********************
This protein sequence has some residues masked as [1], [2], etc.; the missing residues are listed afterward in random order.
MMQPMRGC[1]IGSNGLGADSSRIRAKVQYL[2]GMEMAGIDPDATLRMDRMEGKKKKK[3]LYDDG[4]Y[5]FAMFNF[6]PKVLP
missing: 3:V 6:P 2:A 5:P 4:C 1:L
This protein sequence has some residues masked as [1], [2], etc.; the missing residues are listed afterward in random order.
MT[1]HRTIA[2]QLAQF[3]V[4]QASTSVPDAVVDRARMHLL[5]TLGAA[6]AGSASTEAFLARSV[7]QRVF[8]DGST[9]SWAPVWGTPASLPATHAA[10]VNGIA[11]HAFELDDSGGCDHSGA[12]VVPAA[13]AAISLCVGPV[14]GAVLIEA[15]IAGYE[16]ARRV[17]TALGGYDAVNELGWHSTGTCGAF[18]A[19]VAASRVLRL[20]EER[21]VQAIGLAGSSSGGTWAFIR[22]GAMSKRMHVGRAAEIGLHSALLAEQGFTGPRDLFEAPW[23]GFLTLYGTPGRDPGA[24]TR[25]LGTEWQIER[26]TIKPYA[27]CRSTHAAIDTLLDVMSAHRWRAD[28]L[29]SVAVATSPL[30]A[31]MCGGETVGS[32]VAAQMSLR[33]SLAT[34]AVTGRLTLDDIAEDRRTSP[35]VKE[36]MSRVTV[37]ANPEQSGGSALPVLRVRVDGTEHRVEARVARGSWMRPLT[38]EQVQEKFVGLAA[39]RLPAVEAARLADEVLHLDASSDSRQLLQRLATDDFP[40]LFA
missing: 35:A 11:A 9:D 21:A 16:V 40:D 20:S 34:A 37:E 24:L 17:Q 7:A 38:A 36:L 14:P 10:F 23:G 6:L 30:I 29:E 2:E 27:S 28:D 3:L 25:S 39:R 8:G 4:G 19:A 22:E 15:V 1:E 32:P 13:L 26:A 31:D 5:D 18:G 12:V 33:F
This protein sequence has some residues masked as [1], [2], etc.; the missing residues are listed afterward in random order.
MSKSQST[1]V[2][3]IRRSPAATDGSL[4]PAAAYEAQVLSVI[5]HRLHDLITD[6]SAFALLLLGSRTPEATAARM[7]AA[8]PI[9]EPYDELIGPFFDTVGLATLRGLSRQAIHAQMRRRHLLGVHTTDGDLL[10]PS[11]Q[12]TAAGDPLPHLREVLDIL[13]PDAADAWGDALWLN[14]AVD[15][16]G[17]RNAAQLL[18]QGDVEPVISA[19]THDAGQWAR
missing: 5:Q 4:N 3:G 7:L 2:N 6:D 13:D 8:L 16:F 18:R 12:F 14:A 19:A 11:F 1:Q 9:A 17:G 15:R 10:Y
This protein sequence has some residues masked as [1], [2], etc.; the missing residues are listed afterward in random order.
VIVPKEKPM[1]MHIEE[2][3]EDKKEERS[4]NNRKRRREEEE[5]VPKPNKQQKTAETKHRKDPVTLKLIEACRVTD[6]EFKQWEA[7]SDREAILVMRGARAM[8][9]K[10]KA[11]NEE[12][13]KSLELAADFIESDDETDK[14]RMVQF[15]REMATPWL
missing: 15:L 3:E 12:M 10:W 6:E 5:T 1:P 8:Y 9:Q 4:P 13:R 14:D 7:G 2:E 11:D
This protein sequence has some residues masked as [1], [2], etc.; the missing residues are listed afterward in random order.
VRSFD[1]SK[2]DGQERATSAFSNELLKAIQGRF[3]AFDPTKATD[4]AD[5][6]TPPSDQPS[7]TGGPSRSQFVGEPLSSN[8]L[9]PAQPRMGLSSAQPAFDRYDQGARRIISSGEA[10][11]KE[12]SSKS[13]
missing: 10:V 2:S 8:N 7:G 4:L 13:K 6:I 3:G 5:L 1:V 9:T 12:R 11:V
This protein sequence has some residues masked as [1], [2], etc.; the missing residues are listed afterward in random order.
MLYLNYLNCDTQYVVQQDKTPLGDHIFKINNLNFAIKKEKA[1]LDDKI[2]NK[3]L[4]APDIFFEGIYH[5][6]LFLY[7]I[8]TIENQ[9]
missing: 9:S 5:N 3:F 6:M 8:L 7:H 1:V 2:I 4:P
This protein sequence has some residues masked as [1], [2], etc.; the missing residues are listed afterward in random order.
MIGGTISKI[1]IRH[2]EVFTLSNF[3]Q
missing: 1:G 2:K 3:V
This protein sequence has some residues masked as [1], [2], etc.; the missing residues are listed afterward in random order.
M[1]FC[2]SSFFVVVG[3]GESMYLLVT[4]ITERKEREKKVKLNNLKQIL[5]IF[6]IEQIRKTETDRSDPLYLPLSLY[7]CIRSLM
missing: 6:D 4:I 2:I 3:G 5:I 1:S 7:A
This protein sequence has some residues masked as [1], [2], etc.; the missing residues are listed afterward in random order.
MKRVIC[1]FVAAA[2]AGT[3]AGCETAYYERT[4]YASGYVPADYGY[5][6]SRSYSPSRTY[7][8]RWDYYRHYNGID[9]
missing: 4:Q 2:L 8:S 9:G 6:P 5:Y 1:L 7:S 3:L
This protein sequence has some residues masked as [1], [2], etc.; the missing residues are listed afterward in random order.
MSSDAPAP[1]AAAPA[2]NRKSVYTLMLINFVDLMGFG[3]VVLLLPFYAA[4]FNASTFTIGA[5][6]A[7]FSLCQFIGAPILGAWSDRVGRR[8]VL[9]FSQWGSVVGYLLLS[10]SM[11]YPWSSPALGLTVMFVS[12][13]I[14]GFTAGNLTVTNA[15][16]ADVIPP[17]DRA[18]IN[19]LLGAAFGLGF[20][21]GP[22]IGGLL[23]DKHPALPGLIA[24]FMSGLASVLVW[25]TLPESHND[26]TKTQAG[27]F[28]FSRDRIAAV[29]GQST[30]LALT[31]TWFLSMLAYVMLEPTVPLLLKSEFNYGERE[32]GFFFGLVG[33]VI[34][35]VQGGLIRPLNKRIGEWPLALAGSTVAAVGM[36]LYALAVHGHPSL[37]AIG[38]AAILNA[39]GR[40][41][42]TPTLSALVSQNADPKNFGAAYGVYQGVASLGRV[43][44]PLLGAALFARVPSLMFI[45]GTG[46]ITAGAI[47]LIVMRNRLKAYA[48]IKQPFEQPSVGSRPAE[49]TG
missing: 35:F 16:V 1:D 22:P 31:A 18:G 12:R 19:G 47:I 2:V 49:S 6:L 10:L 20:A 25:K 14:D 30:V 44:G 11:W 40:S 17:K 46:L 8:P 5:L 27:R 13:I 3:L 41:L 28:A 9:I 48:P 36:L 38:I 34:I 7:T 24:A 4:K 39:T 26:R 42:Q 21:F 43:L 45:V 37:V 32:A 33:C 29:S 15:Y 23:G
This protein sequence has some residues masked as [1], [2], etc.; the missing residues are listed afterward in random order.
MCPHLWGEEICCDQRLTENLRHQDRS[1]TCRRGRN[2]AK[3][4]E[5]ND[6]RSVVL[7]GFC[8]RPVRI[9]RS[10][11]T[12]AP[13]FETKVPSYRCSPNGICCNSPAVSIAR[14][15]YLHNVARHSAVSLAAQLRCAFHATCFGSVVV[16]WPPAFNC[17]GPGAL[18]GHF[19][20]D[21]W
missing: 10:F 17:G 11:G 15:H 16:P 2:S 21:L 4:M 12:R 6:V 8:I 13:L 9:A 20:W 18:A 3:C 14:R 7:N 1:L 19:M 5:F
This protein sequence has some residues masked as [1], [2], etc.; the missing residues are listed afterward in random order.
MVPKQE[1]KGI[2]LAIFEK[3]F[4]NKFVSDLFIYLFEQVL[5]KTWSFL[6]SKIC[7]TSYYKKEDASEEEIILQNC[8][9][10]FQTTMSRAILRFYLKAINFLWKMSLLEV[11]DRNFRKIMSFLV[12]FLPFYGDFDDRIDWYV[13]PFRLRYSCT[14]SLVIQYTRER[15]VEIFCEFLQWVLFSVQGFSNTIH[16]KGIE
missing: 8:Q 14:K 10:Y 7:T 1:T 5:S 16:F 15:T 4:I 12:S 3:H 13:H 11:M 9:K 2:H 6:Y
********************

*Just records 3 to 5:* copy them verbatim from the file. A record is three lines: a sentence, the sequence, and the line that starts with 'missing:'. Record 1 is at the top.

This protein sequence has some residues masked as [1], [2], etc.; the missing residues are listed afterward in random order.
MSKSQST[1]V[2][3]IRRSPAATDGSL[4]PAAAYEAQVLSVI[5]HRLHDLITD[6]SAFALLLLGSRTPEATAARM[7]AA[8]PI[9]EPYDELIGPFFDTVGLATLRGLSRQAIHAQMRRRHLLGVHTTDGDLL[10]PS[11]Q[12]TAAGDPLPHLREVLDIL[13]PDAADAWGDALWLN[14]AVD[15][16]G[17]RNAAQLL[18]QGDVEPVISA[19]THDAGQWAR
missing: 5:Q 4:N 3:G 7:L 2:N 6:D 13:D 8:L 16:F 18:R 12:F 14:A 19:A 11:F 1:Q 9:A 17:G 15:R 10:Y
This protein sequence has some residues masked as [1], [2], etc.; the missing residues are listed afterward in random order.
VIVPKEKPM[1]MHIEE[2][3]EDKKEERS[4]NNRKRRREEEE[5]VPKPNKQQKTAETKHRKDPVTLKLIEACRVTD[6]EFKQWEA[7]SDREAILVMRGARAM[8][9]K[10]KA[11]NEE[12][13]KSLELAADFIESDDETDK[14]RMVQF[15]REMATPWL
missing: 15:L 3:E 12:M 10:W 6:E 5:T 1:P 8:Y 9:Q 4:P 13:R 14:D 7:G 2:E 11:D
This protein sequence has some residues masked as [1], [2], etc.; the missing residues are listed afterward in random order.
VRSFD[1]SK[2]DGQERATSAFSNELLKAIQGRF[3]AFDPTKATD[4]AD[5][6]TPPSDQPS[7]TGGPSRSQFVGEPLSSN[8]L[9]PAQPRMGLSSAQPAFDRYDQGARRIISSGEA[10][11]KE[12]SSKS[13]
missing: 10:V 2:S 8:N 7:G 4:L 13:K 6:I 3:G 5:L 1:V 9:T 12:R 11:V